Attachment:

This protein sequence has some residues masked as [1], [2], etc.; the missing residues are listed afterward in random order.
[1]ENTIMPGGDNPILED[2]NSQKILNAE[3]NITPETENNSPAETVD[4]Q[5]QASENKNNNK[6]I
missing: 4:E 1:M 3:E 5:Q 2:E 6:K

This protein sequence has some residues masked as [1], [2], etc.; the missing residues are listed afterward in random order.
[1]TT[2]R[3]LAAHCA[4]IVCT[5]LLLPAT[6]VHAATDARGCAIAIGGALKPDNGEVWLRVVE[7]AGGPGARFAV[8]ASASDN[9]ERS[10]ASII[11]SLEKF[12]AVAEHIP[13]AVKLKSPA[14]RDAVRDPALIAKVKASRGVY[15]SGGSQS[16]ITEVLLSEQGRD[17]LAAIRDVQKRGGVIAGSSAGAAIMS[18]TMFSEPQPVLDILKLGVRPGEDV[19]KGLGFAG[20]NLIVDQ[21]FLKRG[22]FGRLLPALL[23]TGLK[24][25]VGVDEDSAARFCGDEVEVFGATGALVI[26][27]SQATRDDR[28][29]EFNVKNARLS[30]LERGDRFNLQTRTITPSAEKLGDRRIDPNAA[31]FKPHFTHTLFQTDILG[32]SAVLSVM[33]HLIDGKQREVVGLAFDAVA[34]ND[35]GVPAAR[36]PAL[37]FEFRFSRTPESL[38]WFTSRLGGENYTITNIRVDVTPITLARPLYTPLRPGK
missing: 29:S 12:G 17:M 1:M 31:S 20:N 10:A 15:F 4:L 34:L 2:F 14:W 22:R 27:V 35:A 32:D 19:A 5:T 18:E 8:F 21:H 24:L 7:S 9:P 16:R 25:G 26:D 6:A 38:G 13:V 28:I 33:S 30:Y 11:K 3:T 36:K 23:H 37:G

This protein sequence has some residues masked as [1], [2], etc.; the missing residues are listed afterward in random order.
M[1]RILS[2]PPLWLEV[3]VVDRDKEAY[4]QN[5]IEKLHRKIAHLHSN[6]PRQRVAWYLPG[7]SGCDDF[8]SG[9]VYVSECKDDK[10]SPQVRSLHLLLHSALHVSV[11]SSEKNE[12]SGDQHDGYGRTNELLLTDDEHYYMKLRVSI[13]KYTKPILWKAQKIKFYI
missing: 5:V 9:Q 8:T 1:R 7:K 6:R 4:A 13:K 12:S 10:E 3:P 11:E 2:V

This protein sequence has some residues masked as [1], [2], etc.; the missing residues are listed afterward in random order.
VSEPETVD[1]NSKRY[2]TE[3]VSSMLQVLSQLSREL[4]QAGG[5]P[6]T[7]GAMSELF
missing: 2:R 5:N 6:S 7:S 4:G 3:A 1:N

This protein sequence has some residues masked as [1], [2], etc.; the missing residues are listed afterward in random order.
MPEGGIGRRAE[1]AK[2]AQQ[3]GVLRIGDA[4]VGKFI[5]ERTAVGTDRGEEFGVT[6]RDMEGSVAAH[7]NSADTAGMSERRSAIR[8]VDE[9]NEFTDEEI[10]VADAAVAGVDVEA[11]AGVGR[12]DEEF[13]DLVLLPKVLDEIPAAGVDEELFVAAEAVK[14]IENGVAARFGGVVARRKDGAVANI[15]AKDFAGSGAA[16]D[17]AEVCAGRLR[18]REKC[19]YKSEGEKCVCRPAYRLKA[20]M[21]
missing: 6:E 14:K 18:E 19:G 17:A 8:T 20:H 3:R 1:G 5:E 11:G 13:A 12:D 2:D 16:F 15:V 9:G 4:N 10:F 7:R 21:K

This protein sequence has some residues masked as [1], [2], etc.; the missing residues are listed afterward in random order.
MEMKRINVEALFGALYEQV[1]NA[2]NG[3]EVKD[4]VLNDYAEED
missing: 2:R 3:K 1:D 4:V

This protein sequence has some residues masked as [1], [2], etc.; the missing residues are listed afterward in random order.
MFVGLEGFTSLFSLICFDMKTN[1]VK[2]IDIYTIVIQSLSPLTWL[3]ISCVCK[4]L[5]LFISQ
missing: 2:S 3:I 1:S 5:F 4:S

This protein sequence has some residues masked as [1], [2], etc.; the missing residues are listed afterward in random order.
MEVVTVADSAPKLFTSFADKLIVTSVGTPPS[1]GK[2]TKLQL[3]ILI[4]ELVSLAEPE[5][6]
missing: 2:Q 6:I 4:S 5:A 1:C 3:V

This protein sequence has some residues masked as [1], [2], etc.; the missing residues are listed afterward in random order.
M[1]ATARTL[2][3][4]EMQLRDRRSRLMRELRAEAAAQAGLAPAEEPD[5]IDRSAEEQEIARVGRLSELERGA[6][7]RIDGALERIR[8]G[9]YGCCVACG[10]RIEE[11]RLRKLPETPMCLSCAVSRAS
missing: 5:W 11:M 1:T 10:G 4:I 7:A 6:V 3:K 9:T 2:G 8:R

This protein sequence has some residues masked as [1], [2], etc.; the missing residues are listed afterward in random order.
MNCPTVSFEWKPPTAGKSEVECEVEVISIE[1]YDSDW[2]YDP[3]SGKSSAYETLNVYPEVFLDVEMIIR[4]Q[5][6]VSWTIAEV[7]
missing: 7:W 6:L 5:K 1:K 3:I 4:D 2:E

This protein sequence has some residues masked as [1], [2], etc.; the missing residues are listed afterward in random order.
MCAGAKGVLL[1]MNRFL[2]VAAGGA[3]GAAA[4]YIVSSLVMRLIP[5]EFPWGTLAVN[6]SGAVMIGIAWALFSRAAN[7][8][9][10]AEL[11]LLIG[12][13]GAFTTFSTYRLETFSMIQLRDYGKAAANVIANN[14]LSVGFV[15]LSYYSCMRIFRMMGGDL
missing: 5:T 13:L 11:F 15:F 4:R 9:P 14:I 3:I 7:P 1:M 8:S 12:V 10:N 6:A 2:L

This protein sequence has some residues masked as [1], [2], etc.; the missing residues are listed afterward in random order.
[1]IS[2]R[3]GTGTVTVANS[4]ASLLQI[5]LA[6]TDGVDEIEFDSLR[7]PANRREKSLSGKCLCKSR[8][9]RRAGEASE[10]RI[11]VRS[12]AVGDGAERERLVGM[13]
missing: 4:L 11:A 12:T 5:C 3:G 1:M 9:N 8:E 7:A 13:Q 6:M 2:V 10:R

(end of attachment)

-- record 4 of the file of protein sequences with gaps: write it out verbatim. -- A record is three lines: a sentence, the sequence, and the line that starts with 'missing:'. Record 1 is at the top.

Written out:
This protein sequence has some residues masked as [1], [2], etc.; the missing residues are listed afterward in random order.
VSEPETVD[1]NSKRY[2]TE[3]VSSMLQVLSQLSREL[4]QAGG[5]P[6]T[7]GAMSELF
missing: 2:R 5:N 6:S 7:S 4:G 3:A 1:N